Oil. Picture: REUTERS
Oil. Picture: REUTERS

Tokyo — Oil prices fell on Friday on concerns that major producers will move ahead with plans to ease their supply cuts even as a spike in Covid-19 cases in Europe and the US is curtailing demand in two of the world’s biggest fuel consuming regions.

Brent crude futures for December dropped 22c, or 0.5%, to $42.94 a barrel by 1.54am GMT, while US West Texas Intermediate (WTI) crude futures for November delivery slid 16c, or 0.4%, to $40.8 a barrel.

Both benchmarks fell slightly the previous day, but are headed for small gains for the week.

A technical committee of the Organisation of the Petroleum Exporting Countries (Opec) and allied oil producers, a group know as Opec+, ended a meeting on Thursday expressing concerns about rising oil supply as social restrictions to curb the spread of Covid-19 limit fuel usage.

Opec+ is set to reduce its supply cuts of 7.7-million barrels per day (bpd) by 2-million bpd in January even as Opec secretary- general Mohammed Barkindo admits fuel demand is looking “anaemic.”

The bearish demand outlook and rising supply from Libya may mean Opec+ could roll over the existing cuts into next year, Opec+ sources said on Thursday.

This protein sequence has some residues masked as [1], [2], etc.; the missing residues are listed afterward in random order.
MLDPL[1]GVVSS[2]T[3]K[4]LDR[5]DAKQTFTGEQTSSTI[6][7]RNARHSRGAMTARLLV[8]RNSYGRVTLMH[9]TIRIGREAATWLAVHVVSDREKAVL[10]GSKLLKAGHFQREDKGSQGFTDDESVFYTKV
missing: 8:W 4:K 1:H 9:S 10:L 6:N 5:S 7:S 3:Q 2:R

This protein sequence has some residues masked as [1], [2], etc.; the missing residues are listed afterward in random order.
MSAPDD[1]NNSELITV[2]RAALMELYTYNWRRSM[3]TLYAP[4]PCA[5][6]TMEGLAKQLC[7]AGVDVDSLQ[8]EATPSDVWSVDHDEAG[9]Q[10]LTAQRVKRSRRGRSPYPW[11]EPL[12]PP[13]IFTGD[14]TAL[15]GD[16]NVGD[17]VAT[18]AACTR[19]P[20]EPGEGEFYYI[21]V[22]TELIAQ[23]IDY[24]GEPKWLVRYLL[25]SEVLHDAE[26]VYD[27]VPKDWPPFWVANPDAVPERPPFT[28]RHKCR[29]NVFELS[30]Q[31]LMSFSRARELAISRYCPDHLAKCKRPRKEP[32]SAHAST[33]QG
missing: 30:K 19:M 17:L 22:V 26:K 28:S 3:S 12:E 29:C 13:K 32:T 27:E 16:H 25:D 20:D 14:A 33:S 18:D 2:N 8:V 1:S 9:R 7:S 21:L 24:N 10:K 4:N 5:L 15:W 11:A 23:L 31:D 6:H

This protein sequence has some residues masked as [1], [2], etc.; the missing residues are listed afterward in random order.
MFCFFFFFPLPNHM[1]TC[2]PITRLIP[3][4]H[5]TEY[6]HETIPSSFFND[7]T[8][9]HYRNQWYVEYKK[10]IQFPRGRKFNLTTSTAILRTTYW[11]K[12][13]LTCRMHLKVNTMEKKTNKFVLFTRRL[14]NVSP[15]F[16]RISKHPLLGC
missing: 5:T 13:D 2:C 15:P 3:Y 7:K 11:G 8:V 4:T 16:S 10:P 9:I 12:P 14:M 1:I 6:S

There is an Opec+ meeting scheduled for November 30 to December 1 to set policy.

“All eyes are on the Opec+ move from January,” said Hiroyuki Kikukawa, GM of research at Nissan Securities.

“Still, a resurgence in coronavirus infections in Europe and some parts in the US raised fears over weaker fuel demand, weighing on the market sentiment,” he said.

In Europe, some countries are reviving curfews and lockdowns to fight a surge in new coronavirus cases, with Britain imposing tougher Covid-19 restrictions in London on Friday.

Pandemic cases have surged in the US Midwest and beyond, with new infections and hospital admissions rising to record levels in an ominous sign of a nationwide resurgence as temperatures get colder.

“With uncertainty over Opec+ future policy and the US presidential election, the oil prices will likely remain in a tight range for a while,” Kikukawa said.



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